instructional literacy: an excerpticle.

I have a piece in this month’s American Libraries magazine on instructional literacy, or strategies and approaches that working library educators can use to build instructional design and delivery skills as they teach:

Build Your Own Instructional Literacy

Face it: Teaching is hard. It’s hard from any angle, using any technology, to any learner. Even for those enviable (and few) “natural teachers,” being an educator is as at least as challenging as it is rewarding. Not only does teaching take skills, preparation, and diligence; it demands bravery, humor, and self-awareness.

Now more than ever, librarianship has an instructional slant: From school library media specialists to academic librarians, we increasingly embed ourselves in curricula and classrooms, lead workshops and training, and create digital learning materials as a matter of course. Moreover, the librarian-as-teacher is beginning to enter the popular zeitgeist: Marilyn Johnson’s widely publicized This Book is Overdue!: How Librarians and Cybrarians Can Save Us All (Harper, 2010) portrays today’s librarians as connected and techdactic, and a library-supported Digital Literacy Corps was among the provisions of the National Broadband Plan recently proposed by the FCC. These developments help bring the educational work we have been doing for decades—helping individuals navigate and thrive in the information society—into the limelight.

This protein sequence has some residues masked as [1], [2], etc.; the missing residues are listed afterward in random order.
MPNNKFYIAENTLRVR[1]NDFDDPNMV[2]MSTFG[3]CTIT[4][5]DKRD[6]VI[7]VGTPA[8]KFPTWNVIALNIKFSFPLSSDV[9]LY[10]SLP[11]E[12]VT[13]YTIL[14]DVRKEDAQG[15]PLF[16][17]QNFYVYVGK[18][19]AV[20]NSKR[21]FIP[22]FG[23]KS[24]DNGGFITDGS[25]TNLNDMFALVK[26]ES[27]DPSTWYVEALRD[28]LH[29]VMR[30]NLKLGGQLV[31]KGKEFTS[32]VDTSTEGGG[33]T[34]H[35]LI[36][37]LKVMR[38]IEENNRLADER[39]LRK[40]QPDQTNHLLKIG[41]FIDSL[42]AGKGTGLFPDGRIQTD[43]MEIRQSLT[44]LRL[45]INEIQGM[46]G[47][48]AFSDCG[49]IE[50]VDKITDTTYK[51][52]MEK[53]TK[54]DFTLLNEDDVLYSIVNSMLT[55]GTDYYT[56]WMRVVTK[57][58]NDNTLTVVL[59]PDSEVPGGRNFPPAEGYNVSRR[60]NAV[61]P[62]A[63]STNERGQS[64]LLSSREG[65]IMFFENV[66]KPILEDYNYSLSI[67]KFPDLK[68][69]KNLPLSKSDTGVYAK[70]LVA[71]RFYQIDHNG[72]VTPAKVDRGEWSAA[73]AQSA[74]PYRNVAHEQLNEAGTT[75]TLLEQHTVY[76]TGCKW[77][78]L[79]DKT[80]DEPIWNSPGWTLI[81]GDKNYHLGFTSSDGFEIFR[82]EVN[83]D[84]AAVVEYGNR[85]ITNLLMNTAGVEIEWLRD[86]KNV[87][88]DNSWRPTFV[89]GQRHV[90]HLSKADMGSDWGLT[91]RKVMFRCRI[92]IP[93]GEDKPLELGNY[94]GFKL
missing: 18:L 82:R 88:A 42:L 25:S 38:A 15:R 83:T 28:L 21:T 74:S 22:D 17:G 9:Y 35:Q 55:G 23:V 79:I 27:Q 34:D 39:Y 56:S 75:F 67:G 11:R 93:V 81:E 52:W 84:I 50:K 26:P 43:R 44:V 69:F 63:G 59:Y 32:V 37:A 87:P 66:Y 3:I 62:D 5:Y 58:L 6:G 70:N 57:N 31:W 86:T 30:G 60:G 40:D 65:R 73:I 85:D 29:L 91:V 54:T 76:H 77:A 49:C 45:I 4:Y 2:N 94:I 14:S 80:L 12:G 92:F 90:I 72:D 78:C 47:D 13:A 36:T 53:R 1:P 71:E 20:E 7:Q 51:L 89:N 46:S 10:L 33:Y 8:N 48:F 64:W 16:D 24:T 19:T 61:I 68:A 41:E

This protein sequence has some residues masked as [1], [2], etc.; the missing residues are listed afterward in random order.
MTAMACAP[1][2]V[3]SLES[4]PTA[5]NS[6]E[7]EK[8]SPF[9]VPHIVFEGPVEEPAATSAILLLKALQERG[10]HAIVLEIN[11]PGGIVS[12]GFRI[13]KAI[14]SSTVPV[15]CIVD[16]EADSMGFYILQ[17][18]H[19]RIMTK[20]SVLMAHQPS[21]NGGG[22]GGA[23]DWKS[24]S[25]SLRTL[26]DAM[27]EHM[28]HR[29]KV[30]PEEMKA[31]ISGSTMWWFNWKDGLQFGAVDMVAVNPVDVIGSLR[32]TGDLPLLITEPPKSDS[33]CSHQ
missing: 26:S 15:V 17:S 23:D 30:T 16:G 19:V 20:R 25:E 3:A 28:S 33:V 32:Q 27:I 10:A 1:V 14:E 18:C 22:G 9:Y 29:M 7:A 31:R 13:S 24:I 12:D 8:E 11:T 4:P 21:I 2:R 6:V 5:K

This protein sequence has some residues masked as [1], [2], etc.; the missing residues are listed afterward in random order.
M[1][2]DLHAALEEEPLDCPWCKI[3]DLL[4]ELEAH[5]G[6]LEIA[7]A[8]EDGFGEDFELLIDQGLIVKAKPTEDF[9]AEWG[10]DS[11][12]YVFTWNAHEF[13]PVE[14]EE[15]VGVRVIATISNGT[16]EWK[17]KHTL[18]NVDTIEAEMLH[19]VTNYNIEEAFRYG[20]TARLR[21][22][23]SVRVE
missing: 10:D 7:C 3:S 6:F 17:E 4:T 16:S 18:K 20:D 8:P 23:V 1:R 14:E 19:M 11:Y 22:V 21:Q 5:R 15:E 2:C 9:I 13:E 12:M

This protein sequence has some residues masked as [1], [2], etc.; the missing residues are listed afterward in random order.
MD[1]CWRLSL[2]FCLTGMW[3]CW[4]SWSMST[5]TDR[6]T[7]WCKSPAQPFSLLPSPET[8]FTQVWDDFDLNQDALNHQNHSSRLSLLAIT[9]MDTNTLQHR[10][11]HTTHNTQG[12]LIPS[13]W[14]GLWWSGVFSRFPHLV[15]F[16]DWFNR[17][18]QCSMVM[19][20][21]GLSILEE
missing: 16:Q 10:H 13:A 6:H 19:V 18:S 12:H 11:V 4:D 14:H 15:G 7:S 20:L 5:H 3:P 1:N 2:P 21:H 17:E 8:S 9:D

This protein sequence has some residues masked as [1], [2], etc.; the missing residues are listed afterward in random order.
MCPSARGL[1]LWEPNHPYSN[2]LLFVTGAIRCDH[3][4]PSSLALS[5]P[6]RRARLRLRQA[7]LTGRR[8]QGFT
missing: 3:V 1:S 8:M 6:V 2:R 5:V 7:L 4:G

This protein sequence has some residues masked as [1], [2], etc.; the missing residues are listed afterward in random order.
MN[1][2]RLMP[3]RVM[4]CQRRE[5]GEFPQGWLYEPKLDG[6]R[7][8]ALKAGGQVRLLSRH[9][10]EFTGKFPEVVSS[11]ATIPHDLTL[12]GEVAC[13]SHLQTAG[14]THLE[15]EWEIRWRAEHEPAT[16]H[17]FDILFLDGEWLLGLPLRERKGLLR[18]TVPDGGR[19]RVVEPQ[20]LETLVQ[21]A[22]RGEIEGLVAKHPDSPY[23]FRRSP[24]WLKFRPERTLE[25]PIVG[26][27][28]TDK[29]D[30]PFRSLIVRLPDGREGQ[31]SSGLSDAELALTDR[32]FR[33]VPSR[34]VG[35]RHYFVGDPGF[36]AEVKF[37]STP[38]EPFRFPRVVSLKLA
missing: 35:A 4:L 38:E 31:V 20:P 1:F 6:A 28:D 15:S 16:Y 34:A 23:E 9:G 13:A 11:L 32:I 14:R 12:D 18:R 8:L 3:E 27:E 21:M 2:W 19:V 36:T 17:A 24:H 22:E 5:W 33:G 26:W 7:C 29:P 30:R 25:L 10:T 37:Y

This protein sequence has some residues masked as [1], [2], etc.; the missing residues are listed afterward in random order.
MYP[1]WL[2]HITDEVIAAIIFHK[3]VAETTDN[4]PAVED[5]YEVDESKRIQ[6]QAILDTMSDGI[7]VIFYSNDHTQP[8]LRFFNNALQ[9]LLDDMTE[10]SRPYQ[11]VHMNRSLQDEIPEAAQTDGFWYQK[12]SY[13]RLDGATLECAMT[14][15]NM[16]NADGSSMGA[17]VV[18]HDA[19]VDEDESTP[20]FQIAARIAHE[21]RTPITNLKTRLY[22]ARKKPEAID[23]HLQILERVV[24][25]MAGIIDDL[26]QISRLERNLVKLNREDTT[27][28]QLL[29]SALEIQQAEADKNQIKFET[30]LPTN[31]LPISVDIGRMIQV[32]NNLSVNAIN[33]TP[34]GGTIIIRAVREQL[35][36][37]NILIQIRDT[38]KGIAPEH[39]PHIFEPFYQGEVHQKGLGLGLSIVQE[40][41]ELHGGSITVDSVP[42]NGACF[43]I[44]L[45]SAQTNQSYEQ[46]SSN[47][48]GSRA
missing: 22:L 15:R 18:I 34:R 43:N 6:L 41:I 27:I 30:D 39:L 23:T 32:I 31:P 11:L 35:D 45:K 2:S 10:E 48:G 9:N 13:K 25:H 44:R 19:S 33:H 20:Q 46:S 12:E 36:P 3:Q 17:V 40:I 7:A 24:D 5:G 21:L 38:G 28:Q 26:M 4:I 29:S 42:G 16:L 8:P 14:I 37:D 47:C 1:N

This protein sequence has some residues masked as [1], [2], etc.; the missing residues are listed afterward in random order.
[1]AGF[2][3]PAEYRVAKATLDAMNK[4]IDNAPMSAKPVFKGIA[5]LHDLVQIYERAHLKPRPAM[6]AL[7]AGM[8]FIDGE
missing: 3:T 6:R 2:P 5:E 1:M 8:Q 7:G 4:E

There is some irony in the timing of this development: a national debate about teacher training and effectiveness is raging, yet most of the country’s go-to digital literacy educators—e.g., librarians—were not systematically trained to teach in the first place. Sparked by the transition from Bush’s No Child Left Behind to Obama’s Race to the Top, the impact of instructor skills on student performance is an area of growing contention among scholars, instructors, and policy wonks. The economic crisis and resulting cutbacks, closures, and layoffs directly impact the digital-literacy load of all K–12, academic, and public libraries, making the education we do all the more critical as our users struggle to sharpen their skills in the face of higher stakes…

It’s essentially a super-condensed and excerpted version of Reflective Teaching, Effective Learning, the book I have coming out in the fall: read on.

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